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542                                                MEDICAL JURISPRUDENCE

nated in the urine of Hindus and Mahomedans and about five times th
amount excreted in the urine of Anglo-Indians.   The difference in the lead
content of the excreta appears to be due to the difference in the lead content
of the common food stuffs taken by different communities.

The   quantitative  method  of   determining  lead  in  urine  devised b
Francis, Harvey and Buchan4 and modified by Roche Lynch, Slater and
Osier 5 is as follows : —

Five hundred cubic centimetres of urine are measured out of a 24-hour samt>lo     A
evaporated to about 25 cc. and transferred to a silica flask, all the residue being \
out  from  the   evaporating  basin  with  about   20   cc.   of   concentrated   nitric  acic
dissolved by gentle heating.   After cooling, about 6 cc. of concentrated sulphuric

are added and heated with further addition of nitric acid, drop by drop, until corrml 1
oxidation takes place which is indicated by the absence of charring on further heat'
The free nitric acid present in the solution is given off by boiling strongly after diirrH
with about 40 cc. of water and adding about 25 cc. of saturated solution of amrnnn'

.                                                                                                   rnnn

exalate.   The heating is continued for some time more till it is reduced to a small K S
by the decomposition of excess of sulphuric acid and indicated by white fumes of sulWh
trioxide.                                                                                                                      puur

To the oxidation product 5 cc. of 10 per cent ammonium acetate and ammo '
citrate solutions are added and the mixture is rendered alkaline with ammonia.   It iq+k"*1
treated with 2 cc. of 5 per cent sodium cyanide solution and transferred to a i^n i
separating funnel and extracted with these portions of 0.1 per cent solution of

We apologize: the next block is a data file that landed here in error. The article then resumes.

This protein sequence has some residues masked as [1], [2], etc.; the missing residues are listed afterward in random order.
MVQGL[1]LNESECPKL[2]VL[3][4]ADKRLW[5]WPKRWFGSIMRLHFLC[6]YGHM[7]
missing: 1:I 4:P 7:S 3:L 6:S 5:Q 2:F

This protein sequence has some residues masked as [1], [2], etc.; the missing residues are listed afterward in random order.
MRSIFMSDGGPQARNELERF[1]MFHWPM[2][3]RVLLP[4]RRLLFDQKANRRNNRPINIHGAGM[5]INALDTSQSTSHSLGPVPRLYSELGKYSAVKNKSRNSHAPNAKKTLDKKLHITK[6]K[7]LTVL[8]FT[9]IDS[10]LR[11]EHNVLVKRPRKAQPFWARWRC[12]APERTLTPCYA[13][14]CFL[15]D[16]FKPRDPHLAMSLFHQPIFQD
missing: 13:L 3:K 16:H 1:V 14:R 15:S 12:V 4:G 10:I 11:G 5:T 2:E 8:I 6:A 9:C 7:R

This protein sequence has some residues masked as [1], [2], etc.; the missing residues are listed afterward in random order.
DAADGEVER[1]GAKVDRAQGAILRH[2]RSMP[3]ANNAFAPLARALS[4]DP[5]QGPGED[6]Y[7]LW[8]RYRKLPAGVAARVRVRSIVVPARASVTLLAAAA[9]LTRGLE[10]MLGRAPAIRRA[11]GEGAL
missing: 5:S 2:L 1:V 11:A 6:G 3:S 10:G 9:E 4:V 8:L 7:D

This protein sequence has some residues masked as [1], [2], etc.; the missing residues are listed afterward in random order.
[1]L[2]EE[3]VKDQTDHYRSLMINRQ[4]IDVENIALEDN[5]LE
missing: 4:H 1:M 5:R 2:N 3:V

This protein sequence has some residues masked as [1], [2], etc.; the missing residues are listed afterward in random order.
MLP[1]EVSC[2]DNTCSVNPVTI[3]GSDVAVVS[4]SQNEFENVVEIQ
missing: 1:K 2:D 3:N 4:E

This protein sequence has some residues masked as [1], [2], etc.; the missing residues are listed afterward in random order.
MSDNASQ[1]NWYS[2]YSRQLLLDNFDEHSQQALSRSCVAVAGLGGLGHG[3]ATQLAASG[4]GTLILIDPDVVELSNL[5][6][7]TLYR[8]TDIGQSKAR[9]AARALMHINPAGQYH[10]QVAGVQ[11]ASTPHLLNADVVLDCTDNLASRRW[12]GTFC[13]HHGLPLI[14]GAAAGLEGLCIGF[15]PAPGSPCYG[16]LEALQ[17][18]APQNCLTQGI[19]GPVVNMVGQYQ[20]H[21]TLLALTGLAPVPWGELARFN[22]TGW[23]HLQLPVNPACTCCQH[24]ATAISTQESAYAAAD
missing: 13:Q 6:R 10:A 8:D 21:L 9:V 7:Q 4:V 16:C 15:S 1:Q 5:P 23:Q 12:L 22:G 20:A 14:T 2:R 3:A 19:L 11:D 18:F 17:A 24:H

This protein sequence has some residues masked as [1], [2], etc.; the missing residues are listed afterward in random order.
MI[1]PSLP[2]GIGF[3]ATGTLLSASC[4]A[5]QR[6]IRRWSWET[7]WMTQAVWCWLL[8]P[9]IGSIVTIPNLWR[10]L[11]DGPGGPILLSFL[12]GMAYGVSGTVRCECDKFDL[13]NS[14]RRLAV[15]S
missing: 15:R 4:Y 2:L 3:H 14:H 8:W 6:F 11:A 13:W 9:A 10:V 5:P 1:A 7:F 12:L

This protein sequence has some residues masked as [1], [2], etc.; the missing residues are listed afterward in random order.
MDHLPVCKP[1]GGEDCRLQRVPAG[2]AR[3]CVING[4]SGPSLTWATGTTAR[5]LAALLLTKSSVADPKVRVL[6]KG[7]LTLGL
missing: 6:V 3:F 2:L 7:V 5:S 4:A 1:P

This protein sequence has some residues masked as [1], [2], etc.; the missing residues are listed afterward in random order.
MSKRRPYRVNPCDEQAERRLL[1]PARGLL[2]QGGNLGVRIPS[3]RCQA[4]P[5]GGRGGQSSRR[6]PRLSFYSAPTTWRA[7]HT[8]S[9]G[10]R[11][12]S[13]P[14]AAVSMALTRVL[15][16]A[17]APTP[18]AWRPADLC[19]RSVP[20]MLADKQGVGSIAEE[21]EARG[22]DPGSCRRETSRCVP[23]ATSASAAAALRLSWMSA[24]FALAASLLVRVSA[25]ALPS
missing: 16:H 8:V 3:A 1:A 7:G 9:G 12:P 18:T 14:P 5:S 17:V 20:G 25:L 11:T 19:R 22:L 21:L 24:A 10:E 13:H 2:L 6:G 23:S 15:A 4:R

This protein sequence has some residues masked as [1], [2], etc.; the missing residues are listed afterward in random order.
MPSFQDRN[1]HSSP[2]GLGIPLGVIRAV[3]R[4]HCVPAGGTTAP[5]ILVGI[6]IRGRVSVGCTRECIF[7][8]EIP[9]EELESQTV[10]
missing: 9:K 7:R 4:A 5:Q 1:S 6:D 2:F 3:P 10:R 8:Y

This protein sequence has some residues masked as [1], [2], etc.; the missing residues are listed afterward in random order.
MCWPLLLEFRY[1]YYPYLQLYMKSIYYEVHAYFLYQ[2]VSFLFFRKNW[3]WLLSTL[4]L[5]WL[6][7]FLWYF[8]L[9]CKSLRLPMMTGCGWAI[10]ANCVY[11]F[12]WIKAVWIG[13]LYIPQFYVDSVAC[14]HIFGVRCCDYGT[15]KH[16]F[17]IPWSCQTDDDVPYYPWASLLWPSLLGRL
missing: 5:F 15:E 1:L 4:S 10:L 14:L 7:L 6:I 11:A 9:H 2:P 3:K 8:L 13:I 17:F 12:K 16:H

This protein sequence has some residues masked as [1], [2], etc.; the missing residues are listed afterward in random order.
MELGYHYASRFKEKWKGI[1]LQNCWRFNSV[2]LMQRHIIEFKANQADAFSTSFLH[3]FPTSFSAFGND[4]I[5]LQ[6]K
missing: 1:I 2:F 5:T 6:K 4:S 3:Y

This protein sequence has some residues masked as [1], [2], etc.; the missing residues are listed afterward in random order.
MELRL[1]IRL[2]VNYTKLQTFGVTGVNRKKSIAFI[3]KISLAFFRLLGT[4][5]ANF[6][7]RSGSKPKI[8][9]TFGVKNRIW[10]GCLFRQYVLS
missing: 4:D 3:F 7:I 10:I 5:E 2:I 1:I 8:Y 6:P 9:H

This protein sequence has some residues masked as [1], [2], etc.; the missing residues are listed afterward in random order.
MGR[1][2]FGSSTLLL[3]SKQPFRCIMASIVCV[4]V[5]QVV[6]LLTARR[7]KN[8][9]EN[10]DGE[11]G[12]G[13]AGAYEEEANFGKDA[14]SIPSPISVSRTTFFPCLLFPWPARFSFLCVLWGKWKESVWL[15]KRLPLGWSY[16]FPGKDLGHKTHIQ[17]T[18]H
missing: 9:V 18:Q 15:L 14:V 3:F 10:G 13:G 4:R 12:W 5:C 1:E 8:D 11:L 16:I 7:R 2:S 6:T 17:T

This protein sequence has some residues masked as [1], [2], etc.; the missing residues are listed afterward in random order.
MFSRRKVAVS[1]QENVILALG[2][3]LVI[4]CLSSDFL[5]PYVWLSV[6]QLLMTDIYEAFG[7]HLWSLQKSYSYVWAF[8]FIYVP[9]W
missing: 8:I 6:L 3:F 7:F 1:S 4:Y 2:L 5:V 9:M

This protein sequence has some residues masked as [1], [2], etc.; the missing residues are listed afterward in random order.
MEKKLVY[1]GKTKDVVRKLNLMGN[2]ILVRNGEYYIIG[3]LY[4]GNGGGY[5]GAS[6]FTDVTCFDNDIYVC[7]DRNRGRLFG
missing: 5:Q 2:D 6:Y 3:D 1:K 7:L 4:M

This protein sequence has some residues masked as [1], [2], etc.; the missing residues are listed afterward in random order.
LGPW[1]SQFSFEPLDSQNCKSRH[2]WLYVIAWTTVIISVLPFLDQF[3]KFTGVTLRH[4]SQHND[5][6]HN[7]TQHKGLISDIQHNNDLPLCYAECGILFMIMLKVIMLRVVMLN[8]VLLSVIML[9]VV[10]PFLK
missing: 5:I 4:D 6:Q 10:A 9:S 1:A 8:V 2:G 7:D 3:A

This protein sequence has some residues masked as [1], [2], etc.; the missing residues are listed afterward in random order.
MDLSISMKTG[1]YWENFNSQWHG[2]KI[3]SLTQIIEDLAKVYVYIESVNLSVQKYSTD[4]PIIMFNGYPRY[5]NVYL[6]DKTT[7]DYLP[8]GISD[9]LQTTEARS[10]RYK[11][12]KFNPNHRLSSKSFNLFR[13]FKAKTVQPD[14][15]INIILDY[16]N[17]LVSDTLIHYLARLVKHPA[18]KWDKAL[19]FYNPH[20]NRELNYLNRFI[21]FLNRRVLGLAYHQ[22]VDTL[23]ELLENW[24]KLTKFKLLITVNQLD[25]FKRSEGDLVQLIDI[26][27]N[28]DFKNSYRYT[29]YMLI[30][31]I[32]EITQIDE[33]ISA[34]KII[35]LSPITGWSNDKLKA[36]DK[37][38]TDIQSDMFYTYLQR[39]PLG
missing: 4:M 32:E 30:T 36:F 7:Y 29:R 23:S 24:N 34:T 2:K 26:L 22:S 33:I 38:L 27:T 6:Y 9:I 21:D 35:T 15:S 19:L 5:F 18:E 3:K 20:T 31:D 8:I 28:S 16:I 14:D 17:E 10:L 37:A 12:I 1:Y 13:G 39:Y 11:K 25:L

thiocarbazone in chloroform (about 20 cc. in all)  and three or four times
pure chloroform  (about 35 cc. in all)  until the last traces of the dye are     mn
removed from the aqueous mixture.   The combined extracts are washed with w-vta       ^
distilled to drive off chloroform.   The residue is oxidized by heating with 1 Cc C of   &
centrated nitric acid and a small crystal of potassium sulphate in a boiling water
for about thirty minutes after which 0.5 cc. of .concentrated sulphuric acid is add rl
the heating is continued over a low flame adding nitric acid, drop by drop, as r^ c
When oxidation is complete, the free nitric acid is driven off by boiling stronelv
water.   After cooling, it is diluted with 20 cc. of water and transferred to a 50 cc M    i
cylinder.   An exactly similar cylinder is selected for the standard lead solution a k       r
amount of which (0.01 mg. of lead per cc. of the solution) is carefully measured f   own
burette and run in the cylinder.   Five cubic centimetres of acetate solution are t        m
in both the cylinders.  To each cylinder are then added 2 cc. of 5 per cent sodiurn
5 cc. of 6N (approx.) ammonia, water to the 50 cc. mark and finally 2 drops of 4

sodium sulphide with constant stirring.   The brown colour developed in the first     r °5
is matched against the standard with the known amount of lead in the second     v n?er
By repeating the process of final matching with different amounts of standard git-'
an accurate comparison can be made to a limit of 0.005 mg. of lead,                    solutions

In these experiments the glassware,' reagents, and distilled water must be fr
lead or contain such small amounts of lead that they may be neglected.   Bla-nkx

.        a-n

minations should always be made to see if lead is taken up from the apparatm
other source during the course of the experiments.                                                or any

Chemical Tests.—!.   Hydrochloric acid produces  a white  preom"*
soluble in boiling water, and crystallizing on cooling.                          <-ipxtate,

2.   Hydrogen sulphide produces  a  dark brown  or  black
insoluble in ammonium sulphide but soluble in dilute nitric acid.

3.    Potassium iodide solution gives a bright yellow precipitate   c-nl w
in boiling water, and crystallizing on cooling into golden yellow span i

4.    Potassium chromate gives a yellow precipitate of  lead chr
which is insoluble in dilute but soluble in concentrated nitric acid,       mate»

5.    A drop each of a 1 per cent solution of pyridine in water a-M    *
mixture of 0.1 per cent gallocyanine and sodium bicarbonate added trT   A    *
of lead solution on a filter paper produces a deep violet colour.          a       P

Medico-Legal Points.—!.   Lead in the metallic form is not nm
but it is probably acted upon by the secretion of the intestine and         °US)
as a poison after it is absorbed into the system as a salt,   L^      .y .?ct
------------------------—-----------____________________________ -^aci missiles

4.   Analyst, Dec. 1929, p. 725.

5.   Analyst, Dec. 1934, p. 787.